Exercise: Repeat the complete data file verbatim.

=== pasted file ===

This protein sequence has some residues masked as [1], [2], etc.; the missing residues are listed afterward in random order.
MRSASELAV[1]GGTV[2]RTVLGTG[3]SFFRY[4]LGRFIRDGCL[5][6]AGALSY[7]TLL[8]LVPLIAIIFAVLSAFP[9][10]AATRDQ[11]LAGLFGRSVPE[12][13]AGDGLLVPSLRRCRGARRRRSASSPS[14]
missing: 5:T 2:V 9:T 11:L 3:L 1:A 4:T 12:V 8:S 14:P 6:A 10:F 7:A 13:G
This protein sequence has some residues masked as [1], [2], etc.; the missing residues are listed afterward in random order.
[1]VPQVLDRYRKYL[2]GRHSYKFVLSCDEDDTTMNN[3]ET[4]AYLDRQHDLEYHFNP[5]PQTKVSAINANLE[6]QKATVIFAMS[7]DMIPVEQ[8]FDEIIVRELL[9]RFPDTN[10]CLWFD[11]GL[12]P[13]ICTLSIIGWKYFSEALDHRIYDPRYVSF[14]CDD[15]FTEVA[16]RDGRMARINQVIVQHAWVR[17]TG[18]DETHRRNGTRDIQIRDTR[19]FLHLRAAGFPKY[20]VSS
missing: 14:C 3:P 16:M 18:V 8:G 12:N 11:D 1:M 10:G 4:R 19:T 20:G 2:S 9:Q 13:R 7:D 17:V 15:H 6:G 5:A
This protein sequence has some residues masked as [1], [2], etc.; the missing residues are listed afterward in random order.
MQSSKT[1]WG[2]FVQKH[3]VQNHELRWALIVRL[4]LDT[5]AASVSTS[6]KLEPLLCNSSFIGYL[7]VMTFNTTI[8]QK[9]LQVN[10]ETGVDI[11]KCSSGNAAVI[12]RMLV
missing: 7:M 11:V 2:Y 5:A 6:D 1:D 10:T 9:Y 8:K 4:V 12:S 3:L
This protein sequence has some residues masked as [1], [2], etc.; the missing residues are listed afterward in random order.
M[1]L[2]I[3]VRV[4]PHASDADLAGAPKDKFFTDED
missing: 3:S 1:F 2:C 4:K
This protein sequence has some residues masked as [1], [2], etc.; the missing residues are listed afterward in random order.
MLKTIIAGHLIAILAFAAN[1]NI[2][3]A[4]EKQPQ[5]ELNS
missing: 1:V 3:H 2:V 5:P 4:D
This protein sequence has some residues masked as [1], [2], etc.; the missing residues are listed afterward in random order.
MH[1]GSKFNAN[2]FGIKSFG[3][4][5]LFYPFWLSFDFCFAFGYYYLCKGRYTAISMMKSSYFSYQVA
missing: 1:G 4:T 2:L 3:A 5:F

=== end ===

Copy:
This protein sequence has some residues masked as [1], [2], etc.; the missing residues are listed afterward in random order.
MRSASELAV[1]GGTV[2]RTVLGTG[3]SFFRY[4]LGRFIRDGCL[5][6]AGALSY[7]TLL[8]LVPLIAIIFAVLSAFP[9][10]AATRDQ[11]LAGLFGRSVPE[12][13]AGDGLLVPSLRRCRGARRRRSASSPS[14]
missing: 5:T 2:V 9:T 11:L 3:L 1:A 4:T 12:V 8:S 14:P 6:A 10:F 7:A 13:G
This protein sequence has some residues masked as [1], [2], etc.; the missing residues are listed afterward in random order.
[1]VPQVLDRYRKYL[2]GRHSYKFVLSCDEDDTTMNN[3]ET[4]AYLDRQHDLEYHFNP[5]PQTKVSAINANLE[6]QKATVIFAMS[7]DMIPVEQ[8]FDEIIVRELL[9]RFPDTN[10]CLWFD[11]GL[12]P[13]ICTLSIIGWKYFSEALDHRIYDPRYVSF[14]CDD[15]FTEVA[16]RDGRMARINQVIVQHAWVR[17]TG[18]DETHRRNGTRDIQIRDTR[19]FLHLRAAGFPKY[20]VSS
missing: 14:C 3:P 16:M 18:V 8:G 12:N 11:D 1:M 10:G 4:R 19:T 20:G 2:S 9:Q 13:R 7:D 17:V 15:H 6:G 5:A
This protein sequence has some residues masked as [1], [2], etc.; the missing residues are listed afterward in random order.
MQSSKT[1]WG[2]FVQKH[3]VQNHELRWALIVRL[4]LDT[5]AASVSTS[6]KLEPLLCNSSFIGYL[7]VMTFNTTI[8]QK[9]LQVN[10]ETGVDI[11]KCSSGNAAVI[12]RMLV
missing: 7:M 11:V 2:Y 5:A 6:D 1:D 10:T 9:Y 8:K 4:V 12:S 3:L
This protein sequence has some residues masked as [1], [2], etc.; the missing residues are listed afterward in random order.
M[1]L[2]I[3]VRV[4]PHASDADLAGAPKDKFFTDED
missing: 3:S 1:F 2:C 4:K
This protein sequence has some residues masked as [1], [2], etc.; the missing residues are listed afterward in random order.
MLKTIIAGHLIAILAFAAN[1]NI[2][3]A[4]EKQPQ[5]ELNS
missing: 1:V 3:H 2:V 5:P 4:D
This protein sequence has some residues masked as [1], [2], etc.; the missing residues are listed afterward in random order.
MH[1]GSKFNAN[2]FGIKSFG[3][4][5]LFYPFWLSFDFCFAFGYYYLCKGRYTAISMMKSSYFSYQVA
missing: 1:G 4:T 2:L 3:A 5:F